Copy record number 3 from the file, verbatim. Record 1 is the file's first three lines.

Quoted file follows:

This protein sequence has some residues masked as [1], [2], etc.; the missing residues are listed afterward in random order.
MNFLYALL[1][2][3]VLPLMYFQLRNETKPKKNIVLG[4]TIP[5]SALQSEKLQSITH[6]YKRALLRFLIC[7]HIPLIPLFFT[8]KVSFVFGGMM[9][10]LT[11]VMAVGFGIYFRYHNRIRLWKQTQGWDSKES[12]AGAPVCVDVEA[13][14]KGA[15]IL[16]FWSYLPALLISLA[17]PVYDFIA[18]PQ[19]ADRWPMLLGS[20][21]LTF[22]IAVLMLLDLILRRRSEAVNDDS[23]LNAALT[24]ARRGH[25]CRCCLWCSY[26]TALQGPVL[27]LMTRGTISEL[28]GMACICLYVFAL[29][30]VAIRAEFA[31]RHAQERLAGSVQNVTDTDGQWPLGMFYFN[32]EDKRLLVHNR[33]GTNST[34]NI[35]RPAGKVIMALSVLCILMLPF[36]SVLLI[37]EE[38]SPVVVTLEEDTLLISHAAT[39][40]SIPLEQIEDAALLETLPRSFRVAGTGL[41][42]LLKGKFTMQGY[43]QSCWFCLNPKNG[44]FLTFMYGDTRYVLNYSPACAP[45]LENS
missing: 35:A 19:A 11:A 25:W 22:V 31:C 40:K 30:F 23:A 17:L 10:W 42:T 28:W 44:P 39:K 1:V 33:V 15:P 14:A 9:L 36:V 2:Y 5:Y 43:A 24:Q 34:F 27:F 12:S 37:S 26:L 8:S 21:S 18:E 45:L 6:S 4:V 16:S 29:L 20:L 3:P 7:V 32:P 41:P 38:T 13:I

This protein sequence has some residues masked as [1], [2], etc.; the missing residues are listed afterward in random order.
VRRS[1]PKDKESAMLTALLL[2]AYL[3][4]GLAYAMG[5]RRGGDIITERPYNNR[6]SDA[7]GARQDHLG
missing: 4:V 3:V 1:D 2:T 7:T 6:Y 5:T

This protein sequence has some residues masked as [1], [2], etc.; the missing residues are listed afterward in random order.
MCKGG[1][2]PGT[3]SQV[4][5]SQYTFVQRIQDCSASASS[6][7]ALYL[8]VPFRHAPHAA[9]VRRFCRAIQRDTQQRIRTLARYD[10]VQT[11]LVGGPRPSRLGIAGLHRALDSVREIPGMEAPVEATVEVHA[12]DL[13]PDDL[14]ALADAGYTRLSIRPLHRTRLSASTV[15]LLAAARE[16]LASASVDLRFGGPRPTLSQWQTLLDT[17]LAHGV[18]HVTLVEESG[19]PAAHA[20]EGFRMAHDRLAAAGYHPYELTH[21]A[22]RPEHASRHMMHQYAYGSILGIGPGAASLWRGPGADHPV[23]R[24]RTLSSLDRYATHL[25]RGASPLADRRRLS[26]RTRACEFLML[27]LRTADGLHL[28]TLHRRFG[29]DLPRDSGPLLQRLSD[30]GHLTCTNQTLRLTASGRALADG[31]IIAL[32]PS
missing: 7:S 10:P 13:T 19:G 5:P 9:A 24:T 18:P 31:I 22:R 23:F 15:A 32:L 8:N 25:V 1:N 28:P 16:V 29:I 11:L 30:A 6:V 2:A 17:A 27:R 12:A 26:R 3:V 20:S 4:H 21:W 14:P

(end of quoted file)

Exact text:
This protein sequence has some residues masked as [1], [2], etc.; the missing residues are listed afterward in random order.
MCKGG[1][2]PGT[3]SQV[4][5]SQYTFVQRIQDCSASASS[6][7]ALYL[8]VPFRHAPHAA[9]VRRFCRAIQRDTQQRIRTLARYD[10]VQT[11]LVGGPRPSRLGIAGLHRALDSVREIPGMEAPVEATVEVHA[12]DL[13]PDDL[14]ALADAGYTRLSIRPLHRTRLSASTV[15]LLAAARE[16]LASASVDLRFGGPRPTLSQWQTLLDT[17]LAHGV[18]HVTLVEESG[19]PAAHA[20]EGFRMAHDRLAAAGYHPYELTH[21]A[22]RPEHASRHMMHQYAYGSILGIGPGAASLWRGPGADHPV[23]R[24]RTLSSLDRYATHL[25]RGASPLADRRRLS[26]RTRACEFLML[27]LRTADGLHL[28]TLHRRFG[29]DLPRDSGPLLQRLSD[30]GHLTCTNQTLRLTASGRALADG[31]IIAL[32]PS
missing: 7:S 10:P 13:T 19:G 5:P 9:A 24:T 18:P 31:I 22:R 23:F 15:A 32:L 8:N 25:V 1:N 28:P 16:V 29:I 11:L 30:A 6:V 2:A 17:A 27:R 12:A 26:R 3:V 20:S 4:H 21:W 14:P